As companies such as Apple, Samsung, and those associated with the Merchant Customer Exchange push near-field communication (NFC) payments forward, and radio-frequency identification (RFID) technology is used in important documents such as passports, digital pick pocketing is expected to increase as well. However, to help combat digital theft, security software developer Norton partnered with Betabrand to create jeans and a blazer designed to prevent digital pick pocketing.
The articles of clothing features RFID-blocking fabric in two pockets that will prevent criminals from using RFID readers to steal information. This is a situation that security experts say is a growing problem for consumers. So, for those who are worried about being digitally pick pocketed, the jeans will retail for $168 and the blazer will sell for $198.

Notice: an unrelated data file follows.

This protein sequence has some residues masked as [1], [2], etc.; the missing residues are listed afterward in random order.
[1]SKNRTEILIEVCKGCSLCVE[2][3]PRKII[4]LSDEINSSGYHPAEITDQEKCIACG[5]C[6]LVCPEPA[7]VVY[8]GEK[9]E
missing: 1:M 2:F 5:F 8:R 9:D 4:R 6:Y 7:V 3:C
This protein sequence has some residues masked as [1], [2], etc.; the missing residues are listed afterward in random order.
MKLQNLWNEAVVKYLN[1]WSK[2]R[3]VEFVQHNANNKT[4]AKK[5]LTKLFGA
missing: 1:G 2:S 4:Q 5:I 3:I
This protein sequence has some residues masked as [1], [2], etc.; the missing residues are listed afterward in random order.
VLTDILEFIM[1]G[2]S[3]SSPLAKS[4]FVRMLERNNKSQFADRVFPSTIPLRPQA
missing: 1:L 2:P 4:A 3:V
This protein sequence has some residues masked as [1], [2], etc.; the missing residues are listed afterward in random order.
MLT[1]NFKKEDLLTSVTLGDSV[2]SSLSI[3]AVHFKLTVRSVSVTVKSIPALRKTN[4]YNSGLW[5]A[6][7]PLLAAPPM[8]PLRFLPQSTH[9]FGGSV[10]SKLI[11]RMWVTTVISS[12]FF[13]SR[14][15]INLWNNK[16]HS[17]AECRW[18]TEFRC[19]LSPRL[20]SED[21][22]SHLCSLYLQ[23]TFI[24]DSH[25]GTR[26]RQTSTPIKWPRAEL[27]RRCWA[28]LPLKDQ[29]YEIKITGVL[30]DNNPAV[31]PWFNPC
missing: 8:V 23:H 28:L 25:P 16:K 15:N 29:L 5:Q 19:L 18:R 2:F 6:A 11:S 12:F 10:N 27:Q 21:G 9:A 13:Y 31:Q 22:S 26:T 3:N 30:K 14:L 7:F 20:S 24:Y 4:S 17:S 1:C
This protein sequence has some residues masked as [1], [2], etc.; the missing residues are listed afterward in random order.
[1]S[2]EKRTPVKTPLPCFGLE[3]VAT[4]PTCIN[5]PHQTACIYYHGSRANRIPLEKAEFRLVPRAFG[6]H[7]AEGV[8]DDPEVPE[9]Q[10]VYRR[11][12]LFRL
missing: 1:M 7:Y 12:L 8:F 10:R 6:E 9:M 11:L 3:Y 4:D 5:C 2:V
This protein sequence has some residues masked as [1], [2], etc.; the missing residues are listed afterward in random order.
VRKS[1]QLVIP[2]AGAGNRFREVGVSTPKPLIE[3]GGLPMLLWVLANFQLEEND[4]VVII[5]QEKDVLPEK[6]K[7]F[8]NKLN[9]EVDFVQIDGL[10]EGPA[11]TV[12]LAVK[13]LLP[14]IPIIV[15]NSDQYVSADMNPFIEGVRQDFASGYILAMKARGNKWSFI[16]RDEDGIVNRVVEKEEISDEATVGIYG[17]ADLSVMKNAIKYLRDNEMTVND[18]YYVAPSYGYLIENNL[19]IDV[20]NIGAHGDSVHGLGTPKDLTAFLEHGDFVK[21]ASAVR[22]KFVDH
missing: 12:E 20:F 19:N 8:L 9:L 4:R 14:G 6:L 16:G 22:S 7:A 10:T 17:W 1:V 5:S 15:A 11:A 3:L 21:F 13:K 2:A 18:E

As RFID technology continues to evolve, so does the means to steal the information from credit cards and passports.
“There is technology readily available for anyone to snatch other people’s credit card data within seconds,” said Disklabs boss Simon Steggles to BBC News. “These apps simply copy the card with all the information on it.”
Aside from Betabrand’s RFID-blocking jeans and blazers, other companies are developing wallets, bags, and smartphone cases as well to combat this growing problem.